Article III, § 307.1 of the Robinson Township Zoning Ordinance provides:
"Mobile Homes — Where Permitted: Mobile homes are considered as dwelling units and are not permitted as an accessory use to a permitted principal use and are permitted only in approved mobile home parks."
The ordinance does not restrict mobile-home parks (including mobile-home subdivisions) to any particular zone, but it does require approval of the location and plan by the Board of Appeals. It also places with the board the power to hear and decide applications for "special exceptions, special or conditional uses" and other special questions. Defendants did not apply for a variance or a special exception. They did not apply for a mobile-home park permit or a building permit. The property was not shown to be subject to a non-conforming use. The mobile home was not placed prior to the effective date of the ordinance.
Article II, § 203 of the pertinent zoning ordinance describes a mobile home as:
"A movable or portable dwelling constructed to be towed on its own chassis, connected to utilities and designed without a permanent foundation for year-round living as a single-family dwelling." (Emphasis added.)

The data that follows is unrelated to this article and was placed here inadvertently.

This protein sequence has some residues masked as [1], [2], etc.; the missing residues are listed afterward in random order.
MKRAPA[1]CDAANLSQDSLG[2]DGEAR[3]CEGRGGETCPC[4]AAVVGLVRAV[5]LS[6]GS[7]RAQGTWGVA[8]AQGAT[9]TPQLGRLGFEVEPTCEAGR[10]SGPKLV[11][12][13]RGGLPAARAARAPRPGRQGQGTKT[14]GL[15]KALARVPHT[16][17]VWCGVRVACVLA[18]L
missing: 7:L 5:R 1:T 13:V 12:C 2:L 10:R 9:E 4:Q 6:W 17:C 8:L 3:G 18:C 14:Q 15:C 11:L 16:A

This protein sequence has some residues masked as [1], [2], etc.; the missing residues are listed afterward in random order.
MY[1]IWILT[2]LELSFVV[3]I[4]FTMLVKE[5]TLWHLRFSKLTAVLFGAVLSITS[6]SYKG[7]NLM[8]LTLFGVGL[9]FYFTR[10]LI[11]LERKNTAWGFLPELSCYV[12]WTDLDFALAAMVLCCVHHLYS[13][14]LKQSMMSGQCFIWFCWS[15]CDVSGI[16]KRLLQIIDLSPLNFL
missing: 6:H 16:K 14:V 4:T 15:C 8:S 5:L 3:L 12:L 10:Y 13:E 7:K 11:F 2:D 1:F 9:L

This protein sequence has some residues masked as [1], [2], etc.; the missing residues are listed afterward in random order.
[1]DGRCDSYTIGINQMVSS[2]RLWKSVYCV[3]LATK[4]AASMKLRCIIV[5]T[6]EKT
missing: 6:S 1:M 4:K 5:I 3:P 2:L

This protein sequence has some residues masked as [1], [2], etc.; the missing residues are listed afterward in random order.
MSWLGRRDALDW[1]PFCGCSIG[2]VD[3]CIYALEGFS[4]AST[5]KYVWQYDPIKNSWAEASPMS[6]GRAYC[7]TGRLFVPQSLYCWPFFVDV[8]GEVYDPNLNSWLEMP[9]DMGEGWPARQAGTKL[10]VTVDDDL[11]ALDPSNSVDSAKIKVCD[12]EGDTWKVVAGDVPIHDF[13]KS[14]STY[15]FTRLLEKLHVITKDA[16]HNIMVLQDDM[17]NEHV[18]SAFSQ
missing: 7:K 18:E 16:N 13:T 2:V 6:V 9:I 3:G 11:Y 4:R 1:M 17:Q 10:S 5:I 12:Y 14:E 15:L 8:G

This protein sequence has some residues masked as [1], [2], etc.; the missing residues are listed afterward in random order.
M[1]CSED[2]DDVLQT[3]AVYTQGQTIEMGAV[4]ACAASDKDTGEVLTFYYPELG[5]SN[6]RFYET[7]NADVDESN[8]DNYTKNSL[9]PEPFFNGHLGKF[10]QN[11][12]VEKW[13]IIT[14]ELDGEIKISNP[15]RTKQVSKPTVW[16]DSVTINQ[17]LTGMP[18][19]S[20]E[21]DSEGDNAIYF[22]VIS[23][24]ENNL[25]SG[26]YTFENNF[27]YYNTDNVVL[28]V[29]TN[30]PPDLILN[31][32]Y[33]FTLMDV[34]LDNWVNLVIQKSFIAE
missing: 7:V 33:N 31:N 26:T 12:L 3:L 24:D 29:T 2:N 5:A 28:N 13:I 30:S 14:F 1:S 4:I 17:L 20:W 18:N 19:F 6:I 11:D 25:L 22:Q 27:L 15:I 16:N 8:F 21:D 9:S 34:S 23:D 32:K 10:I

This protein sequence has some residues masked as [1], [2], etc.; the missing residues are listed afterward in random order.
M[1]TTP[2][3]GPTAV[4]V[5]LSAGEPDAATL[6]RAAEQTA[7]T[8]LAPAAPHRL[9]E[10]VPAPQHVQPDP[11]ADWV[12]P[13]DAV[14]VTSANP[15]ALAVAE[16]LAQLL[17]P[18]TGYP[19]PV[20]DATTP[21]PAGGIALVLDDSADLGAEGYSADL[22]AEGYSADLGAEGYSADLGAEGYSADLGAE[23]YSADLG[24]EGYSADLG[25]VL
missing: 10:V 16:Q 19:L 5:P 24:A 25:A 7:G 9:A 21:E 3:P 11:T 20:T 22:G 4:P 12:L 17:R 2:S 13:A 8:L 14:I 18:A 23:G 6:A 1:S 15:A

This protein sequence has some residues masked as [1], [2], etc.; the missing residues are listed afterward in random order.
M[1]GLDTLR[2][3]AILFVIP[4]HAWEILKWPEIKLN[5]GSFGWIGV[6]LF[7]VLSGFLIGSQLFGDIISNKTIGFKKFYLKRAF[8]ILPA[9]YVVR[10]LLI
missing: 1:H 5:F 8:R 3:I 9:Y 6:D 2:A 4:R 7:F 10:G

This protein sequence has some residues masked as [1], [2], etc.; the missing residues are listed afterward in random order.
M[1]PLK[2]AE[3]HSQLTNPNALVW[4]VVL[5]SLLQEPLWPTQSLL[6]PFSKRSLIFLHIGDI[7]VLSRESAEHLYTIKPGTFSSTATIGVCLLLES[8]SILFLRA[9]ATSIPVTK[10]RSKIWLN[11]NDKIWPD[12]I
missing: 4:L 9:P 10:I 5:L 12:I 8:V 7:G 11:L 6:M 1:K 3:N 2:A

At the outset, one should note that this case involves mobile homes, not modular or prefabricated homes.
Comparisons between mobile homes and modular homes or prefabricated homes are inapposite, if for no other reason, because of the definition of a mobile home.
Moreover, modular homes and prefabricated homes are designed to become parts of site-built residences for which building permits are required and which are subject to approval by the building inspector. No such permit was sought or granted in this case. There is no dispute that the home in question is a mobile home by definition.
Likewise, the argument that other homes can be moved is inapposite. A site-built home is not constructed to be "towed on its own chassis" down a road. Some homes of appropriate size can be removed from their foundations and moved to another site. However, they are not built to be towed or to blend with the flow of traffic. On-site construction is not directed to that purpose. It serves no good purpose to belabor this point further.
"The important principles require that for an ordinance to be successfully challenged plaintiffs prove:
"`[F]irst, that there is no reasonable governmental interest being advanced by the present zoning classification itself * * * or